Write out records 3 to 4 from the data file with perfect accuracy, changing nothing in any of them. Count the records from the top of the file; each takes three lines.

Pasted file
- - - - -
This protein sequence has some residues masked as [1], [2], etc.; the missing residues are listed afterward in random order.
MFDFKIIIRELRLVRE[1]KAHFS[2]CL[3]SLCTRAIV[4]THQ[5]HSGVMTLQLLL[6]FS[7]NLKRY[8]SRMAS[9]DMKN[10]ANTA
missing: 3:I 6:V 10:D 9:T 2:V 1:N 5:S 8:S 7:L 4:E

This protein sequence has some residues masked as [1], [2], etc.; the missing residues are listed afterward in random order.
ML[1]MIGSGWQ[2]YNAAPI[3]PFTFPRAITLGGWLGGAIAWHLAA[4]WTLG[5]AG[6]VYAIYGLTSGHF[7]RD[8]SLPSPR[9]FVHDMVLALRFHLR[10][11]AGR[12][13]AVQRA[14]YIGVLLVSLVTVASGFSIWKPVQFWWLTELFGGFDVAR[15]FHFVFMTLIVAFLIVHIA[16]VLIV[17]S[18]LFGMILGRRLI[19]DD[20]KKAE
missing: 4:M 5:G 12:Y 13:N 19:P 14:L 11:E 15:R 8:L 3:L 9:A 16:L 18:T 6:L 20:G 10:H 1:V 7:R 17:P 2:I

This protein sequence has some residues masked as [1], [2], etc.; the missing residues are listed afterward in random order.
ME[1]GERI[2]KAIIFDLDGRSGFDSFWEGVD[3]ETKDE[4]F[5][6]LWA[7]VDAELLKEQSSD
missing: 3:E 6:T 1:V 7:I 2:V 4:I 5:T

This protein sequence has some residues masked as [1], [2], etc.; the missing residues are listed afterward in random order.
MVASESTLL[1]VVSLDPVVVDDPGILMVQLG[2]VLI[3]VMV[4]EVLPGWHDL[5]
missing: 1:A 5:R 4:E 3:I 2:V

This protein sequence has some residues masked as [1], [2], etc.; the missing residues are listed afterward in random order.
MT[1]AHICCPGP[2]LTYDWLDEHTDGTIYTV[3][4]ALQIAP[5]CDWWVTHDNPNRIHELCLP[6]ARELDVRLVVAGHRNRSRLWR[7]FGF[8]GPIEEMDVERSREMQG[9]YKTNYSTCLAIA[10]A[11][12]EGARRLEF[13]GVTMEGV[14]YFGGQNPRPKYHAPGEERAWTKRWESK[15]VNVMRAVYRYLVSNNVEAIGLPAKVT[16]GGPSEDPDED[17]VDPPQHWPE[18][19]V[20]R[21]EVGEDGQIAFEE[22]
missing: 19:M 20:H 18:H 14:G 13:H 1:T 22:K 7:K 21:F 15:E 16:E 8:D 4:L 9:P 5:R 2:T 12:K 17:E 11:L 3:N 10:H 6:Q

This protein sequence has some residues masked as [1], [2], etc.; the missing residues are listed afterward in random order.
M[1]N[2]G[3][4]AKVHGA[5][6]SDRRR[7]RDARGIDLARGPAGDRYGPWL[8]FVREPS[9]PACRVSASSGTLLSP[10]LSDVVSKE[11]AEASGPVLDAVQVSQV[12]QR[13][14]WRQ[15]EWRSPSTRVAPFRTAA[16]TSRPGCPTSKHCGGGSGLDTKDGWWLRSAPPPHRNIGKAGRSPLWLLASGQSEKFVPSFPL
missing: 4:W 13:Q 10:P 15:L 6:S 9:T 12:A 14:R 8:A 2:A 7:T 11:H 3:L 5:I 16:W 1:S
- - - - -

This protein sequence has some residues masked as [1], [2], etc.; the missing residues are listed afterward in random order.
ME[1]GERI[2]KAIIFDLDGRSGFDSFWEGVD[3]ETKDE[4]F[5][6]LWA[7]VDAELLKEQSSD
missing: 3:E 6:T 1:V 7:I 2:V 4:I 5:T

This protein sequence has some residues masked as [1], [2], etc.; the missing residues are listed afterward in random order.
MVASESTLL[1]VVSLDPVVVDDPGILMVQLG[2]VLI[3]VMV[4]EVLPGWHDL[5]
missing: 1:A 5:R 4:E 3:I 2:V